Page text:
Last Updated on 27.1.22 by Gary Boyd
Non-freezing cold injury (NFCI) symptoms are commonly suffered in the feet and/or hands (the most well-known form is ‘trench foot’), typically after a soldier has been cold and wet for a sustained period of time. On rewarming, there is altered sensation and often discolouration with periods of paleness followed by redness, along with swelling and pain.
What is a non-freezing cold injury?
Non-freezing cold injuries (NFCI’s) often lead to long term/ permanent increased sensitivity to cold. Whilst all soldiers are at risk of NFCI, research suggests those of black Afro-Caribbean ethnicity are at 2.8 to 6 times more susceptible. Smokers are also more predisposed to NFCI, which is primarily a neurovascular condition.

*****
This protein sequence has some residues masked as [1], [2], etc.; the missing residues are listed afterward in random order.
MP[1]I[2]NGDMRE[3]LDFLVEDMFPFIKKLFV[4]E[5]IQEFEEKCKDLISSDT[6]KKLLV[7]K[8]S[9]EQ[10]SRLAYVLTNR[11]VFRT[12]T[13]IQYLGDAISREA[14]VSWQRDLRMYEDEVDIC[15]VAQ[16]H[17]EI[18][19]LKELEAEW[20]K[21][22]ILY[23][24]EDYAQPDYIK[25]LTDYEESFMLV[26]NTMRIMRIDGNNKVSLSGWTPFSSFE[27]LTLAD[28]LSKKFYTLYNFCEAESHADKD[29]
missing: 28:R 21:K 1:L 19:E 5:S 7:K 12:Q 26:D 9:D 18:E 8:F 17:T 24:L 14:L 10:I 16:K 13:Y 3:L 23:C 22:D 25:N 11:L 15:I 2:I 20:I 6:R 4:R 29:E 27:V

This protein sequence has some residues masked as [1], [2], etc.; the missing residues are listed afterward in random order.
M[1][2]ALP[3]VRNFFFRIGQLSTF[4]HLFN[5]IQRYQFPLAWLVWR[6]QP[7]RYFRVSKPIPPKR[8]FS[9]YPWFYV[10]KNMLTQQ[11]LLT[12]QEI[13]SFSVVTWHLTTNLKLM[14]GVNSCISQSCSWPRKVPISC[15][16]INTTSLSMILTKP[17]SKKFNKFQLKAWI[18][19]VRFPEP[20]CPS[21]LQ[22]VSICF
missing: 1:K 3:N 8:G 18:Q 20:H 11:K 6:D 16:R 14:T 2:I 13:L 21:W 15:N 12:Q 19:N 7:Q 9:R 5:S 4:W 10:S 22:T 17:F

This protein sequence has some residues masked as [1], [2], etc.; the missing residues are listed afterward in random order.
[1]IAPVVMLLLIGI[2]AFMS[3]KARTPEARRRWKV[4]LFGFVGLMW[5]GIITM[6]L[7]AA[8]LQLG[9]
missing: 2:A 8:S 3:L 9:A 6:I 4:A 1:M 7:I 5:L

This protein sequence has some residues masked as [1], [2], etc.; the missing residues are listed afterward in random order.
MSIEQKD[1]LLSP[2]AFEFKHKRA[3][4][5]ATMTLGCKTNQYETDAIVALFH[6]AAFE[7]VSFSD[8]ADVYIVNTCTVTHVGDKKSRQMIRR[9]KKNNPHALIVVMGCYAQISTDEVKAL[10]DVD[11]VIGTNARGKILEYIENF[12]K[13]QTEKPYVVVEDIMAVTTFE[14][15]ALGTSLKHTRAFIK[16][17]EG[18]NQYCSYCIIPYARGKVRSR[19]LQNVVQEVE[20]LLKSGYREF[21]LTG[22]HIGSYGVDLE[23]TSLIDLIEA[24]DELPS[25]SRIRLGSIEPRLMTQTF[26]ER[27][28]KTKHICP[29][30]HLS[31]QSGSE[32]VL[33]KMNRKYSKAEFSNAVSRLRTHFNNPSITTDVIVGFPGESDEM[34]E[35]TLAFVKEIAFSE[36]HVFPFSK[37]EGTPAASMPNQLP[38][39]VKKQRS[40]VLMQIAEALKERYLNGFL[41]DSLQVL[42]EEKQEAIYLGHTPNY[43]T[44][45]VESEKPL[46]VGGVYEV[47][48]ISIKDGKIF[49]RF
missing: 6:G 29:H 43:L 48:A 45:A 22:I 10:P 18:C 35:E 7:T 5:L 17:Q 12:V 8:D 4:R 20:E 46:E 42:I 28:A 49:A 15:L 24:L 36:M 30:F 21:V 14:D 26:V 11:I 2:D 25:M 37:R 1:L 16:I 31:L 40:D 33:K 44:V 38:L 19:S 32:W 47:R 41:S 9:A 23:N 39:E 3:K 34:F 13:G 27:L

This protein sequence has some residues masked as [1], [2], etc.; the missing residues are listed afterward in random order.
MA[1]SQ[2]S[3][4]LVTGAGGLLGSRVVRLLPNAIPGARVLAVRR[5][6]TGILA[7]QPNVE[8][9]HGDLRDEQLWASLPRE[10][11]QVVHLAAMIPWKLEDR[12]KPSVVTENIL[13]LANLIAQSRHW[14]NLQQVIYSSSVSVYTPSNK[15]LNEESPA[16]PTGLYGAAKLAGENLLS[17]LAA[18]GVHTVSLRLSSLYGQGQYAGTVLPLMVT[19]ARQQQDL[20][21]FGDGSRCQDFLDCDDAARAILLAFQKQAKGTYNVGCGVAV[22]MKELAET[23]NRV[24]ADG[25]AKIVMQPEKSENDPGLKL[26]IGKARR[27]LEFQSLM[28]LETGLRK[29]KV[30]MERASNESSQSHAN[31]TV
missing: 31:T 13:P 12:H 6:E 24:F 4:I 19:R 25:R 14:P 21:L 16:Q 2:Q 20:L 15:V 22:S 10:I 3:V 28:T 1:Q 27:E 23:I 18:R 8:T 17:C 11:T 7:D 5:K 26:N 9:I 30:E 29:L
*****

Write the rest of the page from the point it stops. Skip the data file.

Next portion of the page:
What should you do if you have a non-freezing cold injury?
It is important that soldiers noticing any of the above symptoms report them promptly to their medical officer/ centre. They should then be referred immediately for the requisite investigations. These are typically carried out at the Cold Injury Clinic at the Institute of Naval Medicine. Delays in investigation and diagnosis should be minimised because those diagnosed with NFCI should immediately be placed on restricted employment, sheltered from cold and damp conditions and are unlikely to be able to play many sports or to be fully deployable, in order to maximise the chances of recovery.
Making a legal claim for a non-freezing cold injury
It is vital that those suffering from suspected NFCI’s seek early legal advice, as strict time limits (usually three years from the incident causing the injury) apply in bringing claims. This is particularly important in the many cases where soldiers face the possibility of early medical discharge.